It was #bookshopday this week, where book shops, thankfully mainly independent ones, were celebrated and shared.  As you’ve probably gathered I have a weakness for bookshops,  and so this got me thinking. Imagine if you have never been to one, never experienced the magic inside?  Unthinkable.

So, this week I want to share a tip to start them young.  To make visiting a bookshop something to look forward to, where they will be able to make their own decisions about what type of reader they will become.  For the last couple of years my oldest daughter and her Grandma (two obsessive readers) have had a little deal.  On my daughter’s birthday her Grandma buys her a book token, for every month of the year.  (I know, extravagant, it started with 3 months worth, then 6, and now a whole year.)  What a gift!

This means my daughter has some money to spend on books each month, and she looks forward to (and constantly nags) about going to spend the vouchers.  Yes, she loves books, she loves collecting, and she also loves buying things for herself.  You can’t lose!  We’ve had some lovely times searching the shelves for what she wants, and she now has a long list of her favourite authors.  Stand up Holly Webb, David Walliams, Liz Pichon etc and keep writing as we are fast running out of books!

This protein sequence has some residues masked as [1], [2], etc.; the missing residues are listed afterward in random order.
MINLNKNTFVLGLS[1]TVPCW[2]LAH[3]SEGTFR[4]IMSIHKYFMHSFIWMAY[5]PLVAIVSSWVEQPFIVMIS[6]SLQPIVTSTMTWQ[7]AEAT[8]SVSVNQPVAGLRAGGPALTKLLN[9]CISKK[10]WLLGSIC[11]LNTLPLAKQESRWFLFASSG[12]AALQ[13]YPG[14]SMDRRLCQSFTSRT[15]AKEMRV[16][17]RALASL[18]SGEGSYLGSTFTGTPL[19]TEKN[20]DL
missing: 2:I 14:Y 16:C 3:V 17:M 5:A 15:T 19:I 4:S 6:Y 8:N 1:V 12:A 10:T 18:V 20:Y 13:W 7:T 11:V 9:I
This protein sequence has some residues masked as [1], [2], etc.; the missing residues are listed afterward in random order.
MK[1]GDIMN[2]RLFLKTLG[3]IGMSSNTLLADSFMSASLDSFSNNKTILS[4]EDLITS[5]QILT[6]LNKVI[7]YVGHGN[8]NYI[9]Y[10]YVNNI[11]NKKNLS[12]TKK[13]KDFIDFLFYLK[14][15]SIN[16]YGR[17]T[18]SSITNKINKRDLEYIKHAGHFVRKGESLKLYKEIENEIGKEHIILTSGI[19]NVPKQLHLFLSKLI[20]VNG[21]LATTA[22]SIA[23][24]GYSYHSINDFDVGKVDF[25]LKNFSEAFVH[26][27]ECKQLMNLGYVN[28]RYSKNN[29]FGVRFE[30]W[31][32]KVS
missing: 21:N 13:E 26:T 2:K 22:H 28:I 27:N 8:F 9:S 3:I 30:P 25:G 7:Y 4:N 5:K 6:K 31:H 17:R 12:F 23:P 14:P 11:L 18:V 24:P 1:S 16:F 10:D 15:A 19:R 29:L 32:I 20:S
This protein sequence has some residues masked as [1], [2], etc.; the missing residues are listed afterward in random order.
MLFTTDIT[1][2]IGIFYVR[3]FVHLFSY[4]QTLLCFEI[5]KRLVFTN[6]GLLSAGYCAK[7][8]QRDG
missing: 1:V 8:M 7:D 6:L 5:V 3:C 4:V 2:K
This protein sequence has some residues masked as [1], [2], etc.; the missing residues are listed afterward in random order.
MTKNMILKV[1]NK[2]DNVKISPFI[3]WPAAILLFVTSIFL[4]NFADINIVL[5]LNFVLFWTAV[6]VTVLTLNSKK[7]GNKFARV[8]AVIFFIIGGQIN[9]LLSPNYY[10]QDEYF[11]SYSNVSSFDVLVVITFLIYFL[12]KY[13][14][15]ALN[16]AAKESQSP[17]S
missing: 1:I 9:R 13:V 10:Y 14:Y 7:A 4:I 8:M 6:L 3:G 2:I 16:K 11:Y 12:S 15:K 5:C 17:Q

It’s a fabulous gift and one you may not have thought of before.  It could work as a Christmas present too, as an alternative to all that plastic fantastic you’ll get.  Stick the vouchers on the tree, turn it into a real event, a treasure hunt, anything to get them excited at the prospect of new books. I promise you, even the most reluctant of readers will enjoy spending money on themselves…

As a side issue, Independent bookshops really need your support at the beginning of the year when we usually stop spending, so this is a win win situation.  And they’ll be something for you too.  Most have a lovely café, where you can settle in with a brew and slice of cake whilst your kids go spending.  They are usually dripping with recommendations, lovely writing accessories and crafty stuff.  If nothing else it’s a few hours of joy in the dark depths of January.

So, if you want some advice about where to go, have a look here. This was written for #bookshopday and is full of reasons to support your local shop.  Enjoy!  https://inews.co.uk/essentials/culture/books/best-british-bookshops-according-authors